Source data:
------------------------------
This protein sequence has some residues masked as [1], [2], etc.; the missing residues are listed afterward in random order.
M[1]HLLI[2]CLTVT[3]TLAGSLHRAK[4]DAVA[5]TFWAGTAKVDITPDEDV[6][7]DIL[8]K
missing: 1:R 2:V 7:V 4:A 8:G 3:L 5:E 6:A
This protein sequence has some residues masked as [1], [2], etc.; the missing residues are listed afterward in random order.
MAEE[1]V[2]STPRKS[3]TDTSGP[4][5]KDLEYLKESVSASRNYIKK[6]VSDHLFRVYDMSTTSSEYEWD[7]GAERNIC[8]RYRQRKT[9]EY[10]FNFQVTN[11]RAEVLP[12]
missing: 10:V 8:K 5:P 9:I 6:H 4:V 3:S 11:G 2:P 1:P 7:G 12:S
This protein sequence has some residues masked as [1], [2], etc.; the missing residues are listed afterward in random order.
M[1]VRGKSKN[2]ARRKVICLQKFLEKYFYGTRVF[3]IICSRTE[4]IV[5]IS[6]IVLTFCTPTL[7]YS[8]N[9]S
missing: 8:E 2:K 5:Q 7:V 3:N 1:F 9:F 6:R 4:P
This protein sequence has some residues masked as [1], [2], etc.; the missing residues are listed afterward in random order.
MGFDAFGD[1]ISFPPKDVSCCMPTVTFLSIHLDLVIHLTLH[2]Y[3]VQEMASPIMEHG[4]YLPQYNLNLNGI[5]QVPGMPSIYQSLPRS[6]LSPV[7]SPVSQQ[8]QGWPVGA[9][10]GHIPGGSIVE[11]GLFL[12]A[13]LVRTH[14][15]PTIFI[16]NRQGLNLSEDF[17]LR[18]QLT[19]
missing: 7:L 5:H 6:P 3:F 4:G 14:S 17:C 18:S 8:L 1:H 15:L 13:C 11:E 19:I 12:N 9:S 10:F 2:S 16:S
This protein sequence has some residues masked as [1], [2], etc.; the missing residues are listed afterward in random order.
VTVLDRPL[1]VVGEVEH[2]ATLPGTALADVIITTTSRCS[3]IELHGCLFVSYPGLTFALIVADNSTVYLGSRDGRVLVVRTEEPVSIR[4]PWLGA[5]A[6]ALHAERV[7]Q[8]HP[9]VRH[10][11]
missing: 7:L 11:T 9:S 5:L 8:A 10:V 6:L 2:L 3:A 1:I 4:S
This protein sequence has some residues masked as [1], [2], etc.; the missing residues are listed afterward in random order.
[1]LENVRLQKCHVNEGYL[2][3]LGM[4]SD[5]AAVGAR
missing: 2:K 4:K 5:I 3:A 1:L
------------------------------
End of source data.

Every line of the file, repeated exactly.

This protein sequence has some residues masked as [1], [2], etc.; the missing residues are listed afterward in random order.
M[1]HLLI[2]CLTVT[3]TLAGSLHRAK[4]DAVA[5]TFWAGTAKVDITPDEDV[6][7]DIL[8]K
missing: 1:R 2:V 7:V 4:A 8:G 3:L 5:E 6:A
This protein sequence has some residues masked as [1], [2], etc.; the missing residues are listed afterward in random order.
MAEE[1]V[2]STPRKS[3]TDTSGP[4][5]KDLEYLKESVSASRNYIKK[6]VSDHLFRVYDMSTTSSEYEWD[7]GAERNIC[8]RYRQRKT[9]EY[10]FNFQVTN[11]RAEVLP[12]
missing: 10:V 8:K 5:P 9:I 6:H 4:V 3:S 11:G 2:P 1:P 7:G 12:S
This protein sequence has some residues masked as [1], [2], etc.; the missing residues are listed afterward in random order.
M[1]VRGKSKN[2]ARRKVICLQKFLEKYFYGTRVF[3]IICSRTE[4]IV[5]IS[6]IVLTFCTPTL[7]YS[8]N[9]S
missing: 8:E 2:K 5:Q 7:V 3:N 1:F 9:F 6:R 4:P
This protein sequence has some residues masked as [1], [2], etc.; the missing residues are listed afterward in random order.
MGFDAFGD[1]ISFPPKDVSCCMPTVTFLSIHLDLVIHLTLH[2]Y[3]VQEMASPIMEHG[4]YLPQYNLNLNGI[5]QVPGMPSIYQSLPRS[6]LSPV[7]SPVSQQ[8]QGWPVGA[9][10]GHIPGGSIVE[11]GLFL[12]A[13]LVRTH[14][15]PTIFI[16]NRQGLNLSEDF[17]LR[18]QLT[19]
missing: 7:L 5:H 6:P 3:F 4:G 14:S 17:C 18:S 8:L 1:H 15:L 13:C 11:E 19:I 12:N 9:S 10:F 2:S 16:S
This protein sequence has some residues masked as [1], [2], etc.; the missing residues are listed afterward in random order.
VTVLDRPL[1]VVGEVEH[2]ATLPGTALADVIITTTSRCS[3]IELHGCLFVSYPGLTFALIVADNSTVYLGSRDGRVLVVRTEEPVSIR[4]PWLGA[5]A[6]ALHAERV[7]Q[8]HP[9]VRH[10][11]
missing: 7:L 11:T 9:S 5:L 8:A 10:V 6:L 2:L 3:A 1:I 4:S
This protein sequence has some residues masked as [1], [2], etc.; the missing residues are listed afterward in random order.
[1]LENVRLQKCHVNEGYL[2][3]LGM[4]SD[5]AAVGAR
missing: 2:K 4:K 5:I 3:A 1:L